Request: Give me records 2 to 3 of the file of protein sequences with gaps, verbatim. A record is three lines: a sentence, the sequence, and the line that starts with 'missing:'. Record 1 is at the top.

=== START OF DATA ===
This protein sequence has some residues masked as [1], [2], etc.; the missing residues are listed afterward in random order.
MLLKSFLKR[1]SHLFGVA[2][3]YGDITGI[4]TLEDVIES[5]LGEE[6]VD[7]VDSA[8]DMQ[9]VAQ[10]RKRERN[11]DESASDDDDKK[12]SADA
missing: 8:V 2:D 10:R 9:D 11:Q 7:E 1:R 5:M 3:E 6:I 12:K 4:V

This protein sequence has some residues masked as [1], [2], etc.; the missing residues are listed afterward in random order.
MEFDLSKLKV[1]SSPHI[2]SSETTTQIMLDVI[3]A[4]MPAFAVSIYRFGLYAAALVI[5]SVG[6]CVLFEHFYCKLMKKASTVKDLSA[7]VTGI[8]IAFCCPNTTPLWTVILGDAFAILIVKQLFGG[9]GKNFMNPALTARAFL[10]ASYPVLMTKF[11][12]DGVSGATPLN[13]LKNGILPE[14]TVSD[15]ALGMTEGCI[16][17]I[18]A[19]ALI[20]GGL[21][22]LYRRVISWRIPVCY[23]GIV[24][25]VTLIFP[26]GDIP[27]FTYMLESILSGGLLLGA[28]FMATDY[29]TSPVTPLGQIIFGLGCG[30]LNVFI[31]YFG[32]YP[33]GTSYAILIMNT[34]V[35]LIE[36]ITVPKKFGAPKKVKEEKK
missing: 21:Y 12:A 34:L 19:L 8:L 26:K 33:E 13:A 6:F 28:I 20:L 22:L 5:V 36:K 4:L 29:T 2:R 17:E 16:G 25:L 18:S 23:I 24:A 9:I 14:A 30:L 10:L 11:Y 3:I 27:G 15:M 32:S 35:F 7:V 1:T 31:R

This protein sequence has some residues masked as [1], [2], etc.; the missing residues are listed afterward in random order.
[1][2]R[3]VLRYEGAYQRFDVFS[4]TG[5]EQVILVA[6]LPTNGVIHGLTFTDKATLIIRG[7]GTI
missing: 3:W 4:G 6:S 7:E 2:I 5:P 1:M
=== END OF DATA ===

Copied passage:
This protein sequence has some residues masked as [1], [2], etc.; the missing residues are listed afterward in random order.
MEFDLSKLKV[1]SSPHI[2]SSETTTQIMLDVI[3]A[4]MPAFAVSIYRFGLYAAALVI[5]SVG[6]CVLFEHFYCKLMKKASTVKDLSA[7]VTGI[8]IAFCCPNTTPLWTVILGDAFAILIVKQLFGG[9]GKNFMNPALTARAFL[10]ASYPVLMTKF[11][12]DGVSGATPLN[13]LKNGILPE[14]TVSD[15]ALGMTEGCI[16][17]I[18]A[19]ALI[20]GGL[21][22]LYRRVISWRIPVCY[23]GIV[24][25]VTLIFP[26]GDIP[27]FTYMLESILSGGLLLGA[28]FMATDY[29]TSPVTPLGQIIFGLGCG[30]LNVFI[31]YFG[32]YP[33]GTSYAILIMNT[34]V[35]LIE[36]ITVPKKFGAPKKVKEEKK
missing: 21:Y 12:A 34:L 19:L 8:L 26:K 33:E 13:A 6:F 28:I 20:L 22:L 5:V 36:K 4:L 29:T 2:R 17:E 16:G 25:L 18:S 23:I 24:A 9:I 14:A 30:L 10:L 11:Y 3:I 27:G 15:M 32:S 35:F 7:V 1:T 31:R

This protein sequence has some residues masked as [1], [2], etc.; the missing residues are listed afterward in random order.
[1][2]R[3]VLRYEGAYQRFDVFS[4]TG[5]EQVILVA[6]LPTNGVIHGLTFTDKATLIIRG[7]GTI
missing: 3:W 4:G 6:S 7:E 2:I 5:P 1:M